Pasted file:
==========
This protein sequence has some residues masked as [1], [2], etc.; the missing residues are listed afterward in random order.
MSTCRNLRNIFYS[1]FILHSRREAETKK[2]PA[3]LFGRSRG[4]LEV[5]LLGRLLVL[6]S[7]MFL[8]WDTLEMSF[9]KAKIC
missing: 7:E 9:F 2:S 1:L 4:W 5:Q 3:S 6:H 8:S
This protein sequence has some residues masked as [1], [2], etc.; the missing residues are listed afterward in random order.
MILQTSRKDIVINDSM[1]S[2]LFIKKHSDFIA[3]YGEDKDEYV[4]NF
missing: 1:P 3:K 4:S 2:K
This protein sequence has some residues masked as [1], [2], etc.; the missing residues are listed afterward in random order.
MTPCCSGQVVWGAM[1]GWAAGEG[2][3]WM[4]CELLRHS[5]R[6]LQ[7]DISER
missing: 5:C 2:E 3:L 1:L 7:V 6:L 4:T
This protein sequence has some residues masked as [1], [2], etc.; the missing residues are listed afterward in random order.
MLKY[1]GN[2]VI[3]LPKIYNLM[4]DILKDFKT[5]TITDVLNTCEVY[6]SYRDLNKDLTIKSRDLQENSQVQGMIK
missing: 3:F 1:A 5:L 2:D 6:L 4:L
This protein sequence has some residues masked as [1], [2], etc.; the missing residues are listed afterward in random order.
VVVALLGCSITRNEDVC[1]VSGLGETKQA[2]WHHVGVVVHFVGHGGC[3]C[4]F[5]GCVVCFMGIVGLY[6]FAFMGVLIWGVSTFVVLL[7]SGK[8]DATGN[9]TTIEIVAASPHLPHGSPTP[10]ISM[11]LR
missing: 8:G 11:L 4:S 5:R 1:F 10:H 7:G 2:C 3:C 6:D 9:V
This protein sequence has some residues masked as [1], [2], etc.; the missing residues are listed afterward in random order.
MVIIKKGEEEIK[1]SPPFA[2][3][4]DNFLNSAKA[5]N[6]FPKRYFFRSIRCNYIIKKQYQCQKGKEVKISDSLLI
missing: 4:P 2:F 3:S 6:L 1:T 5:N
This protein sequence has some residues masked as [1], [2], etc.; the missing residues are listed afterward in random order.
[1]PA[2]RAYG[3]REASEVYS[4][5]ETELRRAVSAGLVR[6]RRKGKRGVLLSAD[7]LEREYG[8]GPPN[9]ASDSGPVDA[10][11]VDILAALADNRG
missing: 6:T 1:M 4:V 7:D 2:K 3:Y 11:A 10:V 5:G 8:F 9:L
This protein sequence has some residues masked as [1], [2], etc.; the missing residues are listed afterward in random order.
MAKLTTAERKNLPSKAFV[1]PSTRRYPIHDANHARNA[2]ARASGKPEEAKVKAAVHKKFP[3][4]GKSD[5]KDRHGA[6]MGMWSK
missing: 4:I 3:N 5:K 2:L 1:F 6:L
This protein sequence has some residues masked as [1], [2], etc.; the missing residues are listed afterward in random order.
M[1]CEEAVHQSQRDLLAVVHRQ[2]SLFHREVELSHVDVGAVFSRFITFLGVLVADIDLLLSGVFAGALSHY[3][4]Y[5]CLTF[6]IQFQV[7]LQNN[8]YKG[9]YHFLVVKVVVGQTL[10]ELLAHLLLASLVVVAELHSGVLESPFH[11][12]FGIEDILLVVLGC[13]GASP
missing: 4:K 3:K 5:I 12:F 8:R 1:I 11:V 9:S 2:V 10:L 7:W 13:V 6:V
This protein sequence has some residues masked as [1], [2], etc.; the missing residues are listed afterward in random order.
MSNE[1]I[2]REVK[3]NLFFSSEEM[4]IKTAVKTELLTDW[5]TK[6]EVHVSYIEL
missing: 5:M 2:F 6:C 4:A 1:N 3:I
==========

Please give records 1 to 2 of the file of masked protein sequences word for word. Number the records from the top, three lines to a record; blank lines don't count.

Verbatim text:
This protein sequence has some residues masked as [1], [2], etc.; the missing residues are listed afterward in random order.
MSTCRNLRNIFYS[1]FILHSRREAETKK[2]PA[3]LFGRSRG[4]LEV[5]LLGRLLVL[6]S[7]MFL[8]WDTLEMSF[9]KAKIC
missing: 7:E 9:F 2:S 1:L 4:W 5:Q 3:S 6:H 8:S
This protein sequence has some residues masked as [1], [2], etc.; the missing residues are listed afterward in random order.
MILQTSRKDIVINDSM[1]S[2]LFIKKHSDFIA[3]YGEDKDEYV[4]NF
missing: 1:P 3:K 4:S 2:K